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Dec 18, 2017

Preparing for FINRA Exams: OBAs and PSTs

There are many areas to look at in making sure you are prepared for your next FINRA audit. FINRA has released their 2017 Examination Findings Report to help firms "further improve their compliance functions based on the experiences of other firms".

Handling of OBA and PST disclosures is one important piece within the report. Here are some best practices to make the process of OBA and PST collection easier so you are better prepared for the disclosure portion of the exam.

OBA and PST Collection

Since conflicts of interest (COI) can lead to fines, disclosure of OBAs and PSTs must be very thorough. A few examples of COIs are:

  • Dual registrant conflicts
  • Revenue sharing arrangements
  • Compensation structures
  • Sales or proprietary products
  • Hiring practices (recruitment bonuses, higher payouts)

As a firm, you rely on your reps to disclose OBA and PST info to you. Most firms collect this info during advisor onboarding, through disclosure questionnaires. Your ability to review and approve these activities is only be as good as the information your reps provide. Two potential pitfalls during submission are a lack of detail about the activity, and reps not knowing if they are engaged in an activity worth reporting.

Some firms rely on a paper disclosure process, which can lead to data integrity issues. A more reliable option would be an electronic system to manage your disclosures. This is a safer and more efficient way to store the data, allowing for easier reporting and supervision.

Educate Your Representatives

You need your reps to know when they are engaging in activities that may cause potential risks. The lack of understanding on a rep's end can create issues for you and your clients. We recommend training your reps to disclose anything that could possibly be an OBA or a PST (when in doubt, disclose!), and to provide as much information as possible when disclosing those activities.

Many reps have trouble distinguishing between an OBA and a PST. Generally if the activity raises capital it is considered a PST. Communication enforcing the differences will allow for a more accurate disclosure, and the more accurate info you have, the easier it will be for you to determine if the activity is a potential conflict of interest. Plan on having refreshers to reinforce your policies around this topic, and remind people how to remain compliant.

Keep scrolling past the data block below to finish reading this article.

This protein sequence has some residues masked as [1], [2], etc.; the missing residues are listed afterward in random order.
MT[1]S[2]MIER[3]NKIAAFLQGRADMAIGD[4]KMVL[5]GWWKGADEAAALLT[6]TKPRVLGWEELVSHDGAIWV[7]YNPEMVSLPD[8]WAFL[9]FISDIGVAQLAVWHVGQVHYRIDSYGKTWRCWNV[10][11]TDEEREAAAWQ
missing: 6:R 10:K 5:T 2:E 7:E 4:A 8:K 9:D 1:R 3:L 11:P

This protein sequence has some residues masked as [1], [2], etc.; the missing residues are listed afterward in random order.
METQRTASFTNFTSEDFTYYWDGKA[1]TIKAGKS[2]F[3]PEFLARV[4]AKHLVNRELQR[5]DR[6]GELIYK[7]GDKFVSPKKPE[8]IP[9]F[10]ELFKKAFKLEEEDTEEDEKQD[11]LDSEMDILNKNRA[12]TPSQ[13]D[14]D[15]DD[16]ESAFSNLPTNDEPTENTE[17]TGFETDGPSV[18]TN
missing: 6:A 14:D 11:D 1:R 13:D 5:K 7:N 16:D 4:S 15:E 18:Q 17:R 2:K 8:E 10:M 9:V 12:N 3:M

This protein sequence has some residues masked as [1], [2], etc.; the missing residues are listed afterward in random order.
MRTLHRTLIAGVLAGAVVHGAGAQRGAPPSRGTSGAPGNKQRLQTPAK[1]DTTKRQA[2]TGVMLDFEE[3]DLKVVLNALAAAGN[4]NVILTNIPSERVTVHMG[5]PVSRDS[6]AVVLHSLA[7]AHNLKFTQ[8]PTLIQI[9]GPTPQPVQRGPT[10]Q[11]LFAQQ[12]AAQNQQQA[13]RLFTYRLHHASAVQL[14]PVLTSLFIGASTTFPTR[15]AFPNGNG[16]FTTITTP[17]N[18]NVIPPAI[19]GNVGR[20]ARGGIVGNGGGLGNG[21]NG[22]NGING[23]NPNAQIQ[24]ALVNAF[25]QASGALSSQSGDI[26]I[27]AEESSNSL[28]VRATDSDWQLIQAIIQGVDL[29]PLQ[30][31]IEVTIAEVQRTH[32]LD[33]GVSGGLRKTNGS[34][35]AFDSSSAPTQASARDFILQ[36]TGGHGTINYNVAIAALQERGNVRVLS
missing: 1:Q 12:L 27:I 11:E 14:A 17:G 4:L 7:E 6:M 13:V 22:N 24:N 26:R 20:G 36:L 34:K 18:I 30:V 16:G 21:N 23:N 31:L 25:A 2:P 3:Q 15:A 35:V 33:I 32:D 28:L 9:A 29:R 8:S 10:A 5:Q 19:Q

Create Proactive Supervisory Rules

FINRA has repeatedly found that reps do not disclose all applicable activities to their firm. This is true for both new hires and existing reps.

To prevent this from happening at your firm, supervision should be done on a proactive rather than reactive basis. Your supervisors should monitor their advisors to determine if they are engaged in additional / non-disclosed OBAs or PSTs. One effective way to monitor a rep is by using social media. People enjoy posting about their daily activities on all types of social media and you should use this to your advantage. Make sure to include this proactive monitoring in your written supervisory procedures.

Following these best practices will make the conflict of interest portion of your audit go more smoothly. The fewer red flags created, the less painful your FINRA examination. No one wants to be the black sheep - be the Belle of the Ball and come out with a stellar audit.

Daeten Smith

Daeten Smith is a Marketing Specialist at Vertafore, where he helps convey the benefits of Sircon solutions for Broker Dealers and Investment Advisors. When he isn't trying to be creative, you can find him training for his next powerlifting meet.